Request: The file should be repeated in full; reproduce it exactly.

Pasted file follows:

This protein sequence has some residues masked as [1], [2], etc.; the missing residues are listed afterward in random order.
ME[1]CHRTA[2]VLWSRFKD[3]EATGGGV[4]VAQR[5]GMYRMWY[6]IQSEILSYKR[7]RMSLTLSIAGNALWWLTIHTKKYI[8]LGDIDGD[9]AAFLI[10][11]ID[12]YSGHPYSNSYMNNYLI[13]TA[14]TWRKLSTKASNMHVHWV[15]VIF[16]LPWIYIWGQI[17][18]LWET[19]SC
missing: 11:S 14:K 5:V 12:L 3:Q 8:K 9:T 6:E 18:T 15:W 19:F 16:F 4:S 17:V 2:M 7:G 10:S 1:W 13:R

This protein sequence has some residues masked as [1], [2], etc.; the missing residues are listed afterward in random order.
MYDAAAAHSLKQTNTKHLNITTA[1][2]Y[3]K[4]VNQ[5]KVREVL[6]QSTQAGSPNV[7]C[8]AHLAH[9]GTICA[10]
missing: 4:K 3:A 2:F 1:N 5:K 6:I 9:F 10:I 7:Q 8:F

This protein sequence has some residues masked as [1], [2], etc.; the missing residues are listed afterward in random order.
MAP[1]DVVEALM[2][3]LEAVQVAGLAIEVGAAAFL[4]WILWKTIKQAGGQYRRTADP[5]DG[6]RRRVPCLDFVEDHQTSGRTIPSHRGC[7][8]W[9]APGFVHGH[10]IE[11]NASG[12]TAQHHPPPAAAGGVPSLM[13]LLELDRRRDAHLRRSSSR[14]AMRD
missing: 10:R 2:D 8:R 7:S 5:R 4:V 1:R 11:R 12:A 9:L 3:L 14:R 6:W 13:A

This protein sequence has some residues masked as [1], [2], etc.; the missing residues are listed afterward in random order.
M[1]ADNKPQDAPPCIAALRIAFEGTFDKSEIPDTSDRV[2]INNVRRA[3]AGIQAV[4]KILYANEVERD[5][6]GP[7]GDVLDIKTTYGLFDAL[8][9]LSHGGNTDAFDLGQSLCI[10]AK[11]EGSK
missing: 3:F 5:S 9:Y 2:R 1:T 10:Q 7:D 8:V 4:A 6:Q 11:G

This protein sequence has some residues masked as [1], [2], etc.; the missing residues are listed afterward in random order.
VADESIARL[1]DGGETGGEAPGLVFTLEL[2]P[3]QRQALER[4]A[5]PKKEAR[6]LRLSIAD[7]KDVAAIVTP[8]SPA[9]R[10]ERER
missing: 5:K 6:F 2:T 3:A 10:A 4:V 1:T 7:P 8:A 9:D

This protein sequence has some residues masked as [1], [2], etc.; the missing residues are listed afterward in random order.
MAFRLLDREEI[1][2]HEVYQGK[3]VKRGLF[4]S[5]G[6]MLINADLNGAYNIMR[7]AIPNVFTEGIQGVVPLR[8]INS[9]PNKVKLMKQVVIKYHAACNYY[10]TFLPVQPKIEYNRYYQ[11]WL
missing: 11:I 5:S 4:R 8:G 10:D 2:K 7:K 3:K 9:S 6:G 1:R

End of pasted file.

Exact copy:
This protein sequence has some residues masked as [1], [2], etc.; the missing residues are listed afterward in random order.
ME[1]CHRTA[2]VLWSRFKD[3]EATGGGV[4]VAQR[5]GMYRMWY[6]IQSEILSYKR[7]RMSLTLSIAGNALWWLTIHTKKYI[8]LGDIDGD[9]AAFLI[10][11]ID[12]YSGHPYSNSYMNNYLI[13]TA[14]TWRKLSTKASNMHVHWV[15]VIF[16]LPWIYIWGQI[17][18]LWET[19]SC
missing: 11:S 14:K 5:V 12:L 3:Q 8:K 9:T 6:E 18:T 15:W 19:F 16:F 4:S 17:V 2:M 7:G 10:S 1:W 13:R

This protein sequence has some residues masked as [1], [2], etc.; the missing residues are listed afterward in random order.
MYDAAAAHSLKQTNTKHLNITTA[1][2]Y[3]K[4]VNQ[5]KVREVL[6]QSTQAGSPNV[7]C[8]AHLAH[9]GTICA[10]
missing: 4:K 3:A 2:F 1:N 5:K 6:I 9:F 10:I 7:Q 8:F

This protein sequence has some residues masked as [1], [2], etc.; the missing residues are listed afterward in random order.
MAP[1]DVVEALM[2][3]LEAVQVAGLAIEVGAAAFL[4]WILWKTIKQAGGQYRRTADP[5]DG[6]RRRVPCLDFVEDHQTSGRTIPSHRGC[7][8]W[9]APGFVHGH[10]IE[11]NASG[12]TAQHHPPPAAAGGVPSLM[13]LLELDRRRDAHLRRSSSR[14]AMRD
missing: 10:R 2:D 8:R 7:S 5:R 4:V 1:R 11:R 12:A 9:L 3:L 14:R 6:W 13:A

This protein sequence has some residues masked as [1], [2], etc.; the missing residues are listed afterward in random order.
M[1]ADNKPQDAPPCIAALRIAFEGTFDKSEIPDTSDRV[2]INNVRRA[3]AGIQAV[4]KILYANEVERD[5][6]GP[7]GDVLDIKTTYGLFDAL[8][9]LSHGGNTDAFDLGQSLCI[10]AK[11]EGSK
missing: 3:F 5:S 9:Y 2:R 1:T 10:Q 7:D 8:V 4:A 6:Q 11:G

This protein sequence has some residues masked as [1], [2], etc.; the missing residues are listed afterward in random order.
VADESIARL[1]DGGETGGEAPGLVFTLEL[2]P[3]QRQALER[4]A[5]PKKEAR[6]LRLSIAD[7]KDVAAIVTP[8]SPA[9]R[10]ERER
missing: 5:K 6:F 2:T 3:A 10:A 4:V 1:T 7:P 8:A 9:D

This protein sequence has some residues masked as [1], [2], etc.; the missing residues are listed afterward in random order.
MAFRLLDREEI[1][2]HEVYQGK[3]VKRGLF[4]S[5]G[6]MLINADLNGAYNIMR[7]AIPNVFTEGIQGVVPLR[8]INS[9]PNKVKLMKQVVIKYHAACNYY[10]TFLPVQPKIEYNRYYQ[11]WL
missing: 11:I 5:S 4:R 8:G 10:D 2:K 7:K 3:K 9:S 6:G 1:R